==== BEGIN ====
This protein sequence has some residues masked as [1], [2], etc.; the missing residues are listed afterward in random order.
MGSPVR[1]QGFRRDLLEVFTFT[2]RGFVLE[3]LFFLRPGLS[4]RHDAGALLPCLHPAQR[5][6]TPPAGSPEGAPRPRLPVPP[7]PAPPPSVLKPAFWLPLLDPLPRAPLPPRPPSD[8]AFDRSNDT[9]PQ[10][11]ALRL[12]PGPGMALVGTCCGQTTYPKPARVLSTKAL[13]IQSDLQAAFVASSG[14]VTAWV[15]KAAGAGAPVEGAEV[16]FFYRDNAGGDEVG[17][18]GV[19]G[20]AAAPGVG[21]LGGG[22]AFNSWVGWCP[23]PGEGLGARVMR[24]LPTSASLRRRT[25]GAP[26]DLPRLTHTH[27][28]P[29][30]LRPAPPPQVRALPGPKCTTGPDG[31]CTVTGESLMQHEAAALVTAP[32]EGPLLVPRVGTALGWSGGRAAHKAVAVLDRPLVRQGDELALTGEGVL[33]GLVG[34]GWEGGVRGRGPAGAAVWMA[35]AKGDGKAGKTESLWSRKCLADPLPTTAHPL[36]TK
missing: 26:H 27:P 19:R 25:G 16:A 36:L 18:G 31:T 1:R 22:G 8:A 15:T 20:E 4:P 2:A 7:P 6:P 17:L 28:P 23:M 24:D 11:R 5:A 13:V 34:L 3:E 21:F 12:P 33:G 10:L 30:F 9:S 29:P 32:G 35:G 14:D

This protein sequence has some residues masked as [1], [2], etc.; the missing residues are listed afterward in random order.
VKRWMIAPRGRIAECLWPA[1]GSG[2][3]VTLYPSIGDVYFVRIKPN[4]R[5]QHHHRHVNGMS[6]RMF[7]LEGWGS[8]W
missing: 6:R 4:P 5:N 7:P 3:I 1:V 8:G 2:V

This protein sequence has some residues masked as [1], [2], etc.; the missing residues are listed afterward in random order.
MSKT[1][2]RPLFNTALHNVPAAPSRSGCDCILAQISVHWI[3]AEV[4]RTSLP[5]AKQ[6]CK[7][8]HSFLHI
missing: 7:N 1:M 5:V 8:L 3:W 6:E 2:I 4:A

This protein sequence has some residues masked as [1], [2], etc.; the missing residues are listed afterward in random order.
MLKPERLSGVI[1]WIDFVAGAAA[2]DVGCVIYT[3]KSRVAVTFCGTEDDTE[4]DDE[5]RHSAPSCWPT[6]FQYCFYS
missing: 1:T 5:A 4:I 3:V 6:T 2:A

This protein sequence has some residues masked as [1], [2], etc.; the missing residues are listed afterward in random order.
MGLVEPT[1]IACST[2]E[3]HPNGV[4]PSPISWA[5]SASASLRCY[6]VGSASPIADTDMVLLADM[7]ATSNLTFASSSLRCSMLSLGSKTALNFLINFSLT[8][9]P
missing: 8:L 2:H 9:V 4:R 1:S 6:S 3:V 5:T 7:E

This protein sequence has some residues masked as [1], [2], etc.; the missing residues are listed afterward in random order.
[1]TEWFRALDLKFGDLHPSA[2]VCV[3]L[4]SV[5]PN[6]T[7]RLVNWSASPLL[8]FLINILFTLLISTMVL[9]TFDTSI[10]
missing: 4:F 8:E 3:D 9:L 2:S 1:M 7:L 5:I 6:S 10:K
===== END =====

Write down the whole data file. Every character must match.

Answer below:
This protein sequence has some residues masked as [1], [2], etc.; the missing residues are listed afterward in random order.
MGSPVR[1]QGFRRDLLEVFTFT[2]RGFVLE[3]LFFLRPGLS[4]RHDAGALLPCLHPAQR[5][6]TPPAGSPEGAPRPRLPVPP[7]PAPPPSVLKPAFWLPLLDPLPRAPLPPRPPSD[8]AFDRSNDT[9]PQ[10][11]ALRL[12]PGPGMALVGTCCGQTTYPKPARVLSTKAL[13]IQSDLQAAFVASSG[14]VTAWV[15]KAAGAGAPVEGAEV[16]FFYRDNAGGDEVG[17][18]GV[19]G[20]AAAPGVG[21]LGGG[22]AFNSWVGWCP[23]PGEGLGARVMR[24]LPTSASLRRRT[25]GAP[26]DLPRLTHTH[27][28]P[29][30]LRPAPPPQVRALPGPKCTTGPDG[31]CTVTGESLMQHEAAALVTAP[32]EGPLLVPRVGTALGWSGGRAAHKAVAVLDRPLVRQGDELALTGEGVL[33]GLVG[34]GWEGGVRGRGPAGAAVWMA[35]AKGDGKAGKTESLWSRKCLADPLPTTAHPL[36]TK
missing: 26:H 27:P 19:R 25:G 16:A 36:L 18:G 31:T 1:R 22:G 8:A 15:T 20:E 4:P 2:A 7:P 6:P 17:L 28:P 23:M 24:D 11:R 5:A 13:V 34:L 3:E 21:F 12:P 33:G 10:L 30:F 9:S 29:P 32:G 35:G 14:D

This protein sequence has some residues masked as [1], [2], etc.; the missing residues are listed afterward in random order.
VKRWMIAPRGRIAECLWPA[1]GSG[2][3]VTLYPSIGDVYFVRIKPN[4]R[5]QHHHRHVNGMS[6]RMF[7]LEGWGS[8]W
missing: 6:R 4:P 5:N 7:P 3:I 1:V 8:G 2:V

This protein sequence has some residues masked as [1], [2], etc.; the missing residues are listed afterward in random order.
MSKT[1][2]RPLFNTALHNVPAAPSRSGCDCILAQISVHWI[3]AEV[4]RTSLP[5]AKQ[6]CK[7][8]HSFLHI
missing: 7:N 1:M 5:V 8:L 3:W 6:E 2:I 4:A

This protein sequence has some residues masked as [1], [2], etc.; the missing residues are listed afterward in random order.
MLKPERLSGVI[1]WIDFVAGAAA[2]DVGCVIYT[3]KSRVAVTFCGTEDDTE[4]DDE[5]RHSAPSCWPT[6]FQYCFYS
missing: 1:T 5:A 4:I 3:V 6:T 2:A

This protein sequence has some residues masked as [1], [2], etc.; the missing residues are listed afterward in random order.
MGLVEPT[1]IACST[2]E[3]HPNGV[4]PSPISWA[5]SASASLRCY[6]VGSASPIADTDMVLLADM[7]ATSNLTFASSSLRCSMLSLGSKTALNFLINFSLT[8][9]P
missing: 8:L 2:H 9:V 4:R 1:S 6:S 3:V 5:T 7:E

This protein sequence has some residues masked as [1], [2], etc.; the missing residues are listed afterward in random order.
[1]TEWFRALDLKFGDLHPSA[2]VCV[3]L[4]SV[5]PN[6]T[7]RLVNWSASPLL[8]FLINILFTLLISTMVL[9]TFDTSI[10]
missing: 4:F 8:E 3:D 9:L 2:S 1:M 7:L 5:I 6:S 10:K